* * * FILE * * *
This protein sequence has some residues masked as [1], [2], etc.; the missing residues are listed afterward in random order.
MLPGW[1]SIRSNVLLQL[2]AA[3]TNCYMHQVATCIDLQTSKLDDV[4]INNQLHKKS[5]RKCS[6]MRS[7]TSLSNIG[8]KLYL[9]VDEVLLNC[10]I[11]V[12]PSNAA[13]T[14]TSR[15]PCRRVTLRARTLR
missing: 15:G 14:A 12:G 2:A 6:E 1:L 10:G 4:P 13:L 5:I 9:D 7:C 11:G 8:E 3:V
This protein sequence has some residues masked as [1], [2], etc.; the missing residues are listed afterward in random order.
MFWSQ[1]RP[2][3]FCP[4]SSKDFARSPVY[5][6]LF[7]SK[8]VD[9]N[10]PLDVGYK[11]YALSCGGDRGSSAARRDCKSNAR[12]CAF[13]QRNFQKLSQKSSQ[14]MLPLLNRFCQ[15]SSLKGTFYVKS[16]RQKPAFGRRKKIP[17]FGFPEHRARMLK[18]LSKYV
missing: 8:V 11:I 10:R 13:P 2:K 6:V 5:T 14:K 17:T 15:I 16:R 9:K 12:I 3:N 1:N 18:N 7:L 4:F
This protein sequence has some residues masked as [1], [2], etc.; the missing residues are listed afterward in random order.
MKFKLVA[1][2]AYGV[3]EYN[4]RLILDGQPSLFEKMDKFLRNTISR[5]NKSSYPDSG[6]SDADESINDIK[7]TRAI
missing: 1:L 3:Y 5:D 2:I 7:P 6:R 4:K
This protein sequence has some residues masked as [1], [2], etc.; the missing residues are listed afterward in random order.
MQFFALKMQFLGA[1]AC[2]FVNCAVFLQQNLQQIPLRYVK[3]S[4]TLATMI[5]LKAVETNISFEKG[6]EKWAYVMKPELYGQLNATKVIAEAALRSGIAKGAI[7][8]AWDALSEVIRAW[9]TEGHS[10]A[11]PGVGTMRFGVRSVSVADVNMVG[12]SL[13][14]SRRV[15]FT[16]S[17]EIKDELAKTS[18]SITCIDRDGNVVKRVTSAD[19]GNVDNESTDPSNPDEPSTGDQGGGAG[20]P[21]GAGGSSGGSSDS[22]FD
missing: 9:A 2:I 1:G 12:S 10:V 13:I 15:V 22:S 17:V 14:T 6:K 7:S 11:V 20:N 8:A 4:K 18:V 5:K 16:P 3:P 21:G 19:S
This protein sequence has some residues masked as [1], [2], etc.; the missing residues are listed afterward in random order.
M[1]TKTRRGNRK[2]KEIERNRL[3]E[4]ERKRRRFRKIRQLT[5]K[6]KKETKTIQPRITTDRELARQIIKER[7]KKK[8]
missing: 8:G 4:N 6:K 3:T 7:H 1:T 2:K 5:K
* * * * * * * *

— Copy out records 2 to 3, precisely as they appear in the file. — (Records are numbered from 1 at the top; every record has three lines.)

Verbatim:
This protein sequence has some residues masked as [1], [2], etc.; the missing residues are listed afterward in random order.
MFWSQ[1]RP[2][3]FCP[4]SSKDFARSPVY[5][6]LF[7]SK[8]VD[9]N[10]PLDVGYK[11]YALSCGGDRGSSAARRDCKSNAR[12]CAF[13]QRNFQKLSQKSSQ[14]MLPLLNRFCQ[15]SSLKGTFYVKS[16]RQKPAFGRRKKIP[17]FGFPEHRARMLK[18]LSKYV
missing: 8:V 11:I 10:R 13:P 2:K 6:V 5:T 14:K 17:T 15:I 16:R 9:K 12:I 3:N 1:N 18:N 7:L 4:F
This protein sequence has some residues masked as [1], [2], etc.; the missing residues are listed afterward in random order.
MKFKLVA[1][2]AYGV[3]EYN[4]RLILDGQPSLFEKMDKFLRNTISR[5]NKSSYPDSG[6]SDADESINDIK[7]TRAI
missing: 1:L 3:Y 5:D 2:I 7:P 6:R 4:K